Why’s the Telegraph turning on its former pollster?

Why’s the Telegraph turning on its former pollster?


Is all it down to new invitation methodology?

There’s a big piece in the Telegraph this morning raising issues that have been discussed at length on PB in the past few weeks – whether Britain’s biggest political pollster, YouGov, is over-stating Labour.

The Telegraph, it should be noted, was the online firm’s first major media client – an arrangement that came after the paper switched from Gallup following the 2001 general election. That continued until two months ago when, as I understand it, the firm signed an exclusive deal for national newspapers polls with New International.

In order to meet the demands of the new daily poll that started in February the firm changed the way in which members of its polling panel are invited to take part and this might have impacted on the nature of the responses.

The old way of sending out invitations with a specific deadline has been replaced with one that is open-ended. The idea then being that the daily results are based on the questionnaires returned in the previous 24 hour period.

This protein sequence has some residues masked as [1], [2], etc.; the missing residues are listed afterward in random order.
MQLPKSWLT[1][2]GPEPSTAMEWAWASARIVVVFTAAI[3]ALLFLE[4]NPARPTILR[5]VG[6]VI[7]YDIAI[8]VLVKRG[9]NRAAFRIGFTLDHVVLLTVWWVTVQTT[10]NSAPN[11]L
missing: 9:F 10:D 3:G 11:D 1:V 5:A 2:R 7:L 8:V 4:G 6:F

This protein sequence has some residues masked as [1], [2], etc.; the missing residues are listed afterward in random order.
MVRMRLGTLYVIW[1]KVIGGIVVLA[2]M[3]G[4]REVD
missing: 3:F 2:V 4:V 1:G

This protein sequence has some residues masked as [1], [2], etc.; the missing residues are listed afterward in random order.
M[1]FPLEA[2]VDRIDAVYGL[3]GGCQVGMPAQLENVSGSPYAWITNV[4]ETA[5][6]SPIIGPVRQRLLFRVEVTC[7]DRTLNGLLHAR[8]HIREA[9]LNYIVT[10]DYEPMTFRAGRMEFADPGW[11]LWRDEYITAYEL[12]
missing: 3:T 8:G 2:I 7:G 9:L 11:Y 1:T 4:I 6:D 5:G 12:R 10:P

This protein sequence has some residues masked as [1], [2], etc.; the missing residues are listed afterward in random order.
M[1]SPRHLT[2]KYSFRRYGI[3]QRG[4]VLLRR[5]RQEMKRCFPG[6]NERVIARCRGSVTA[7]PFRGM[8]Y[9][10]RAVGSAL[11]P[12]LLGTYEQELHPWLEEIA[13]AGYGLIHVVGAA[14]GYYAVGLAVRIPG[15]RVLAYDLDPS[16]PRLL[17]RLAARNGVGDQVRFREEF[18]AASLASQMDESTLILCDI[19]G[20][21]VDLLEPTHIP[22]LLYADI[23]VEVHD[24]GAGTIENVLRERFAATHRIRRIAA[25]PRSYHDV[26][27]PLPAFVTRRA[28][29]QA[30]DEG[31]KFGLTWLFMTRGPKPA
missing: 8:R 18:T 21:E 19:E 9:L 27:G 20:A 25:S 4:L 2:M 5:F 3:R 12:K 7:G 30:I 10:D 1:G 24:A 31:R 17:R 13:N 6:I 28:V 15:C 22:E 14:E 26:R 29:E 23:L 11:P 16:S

The aim was to deal with the huge peaks and troughs experienced last September/October when the firm launched a prototype daily poll.

One consequence, the reason for which I cannot fathom, was that far fewer panellists identified as having a “loyal Labour” ID were responding. This meant that the views of those who do have to be scaled up in order to meet each new day’s quota – hence the imbalance between the weighted and unweighted numbers highlighted by the paper.

So it sometimes appeared that the fewer Labour loyal panellists who took part on a specific day the better the numbers were for Brown’s party. Could it be, I wondered, that they were more enthusiastic and therefore less representative?

There’s been one YouGov poll over the past weeks that has really stuck out – the survey for London ITV that came out last week and reported an 8% swing to the Tories which was way out of line with its national polls at the time.

I checked with Peter Kellner and discovered that the old method of invitation had been used for this poll and the data showed that there had been no problem meeting the Labour loyal quota.

This leads me to wonder whether YouGov’s new invitation methodology is an issue. I think that that needs to be looked at which, knowing the firm, I am sure it will be.

For, like the other nine pollsters in this increasingly over-crowed field, the paramount objective is getting the general election as near to right as possible. Their reputations depend on it.

Mike Smithson

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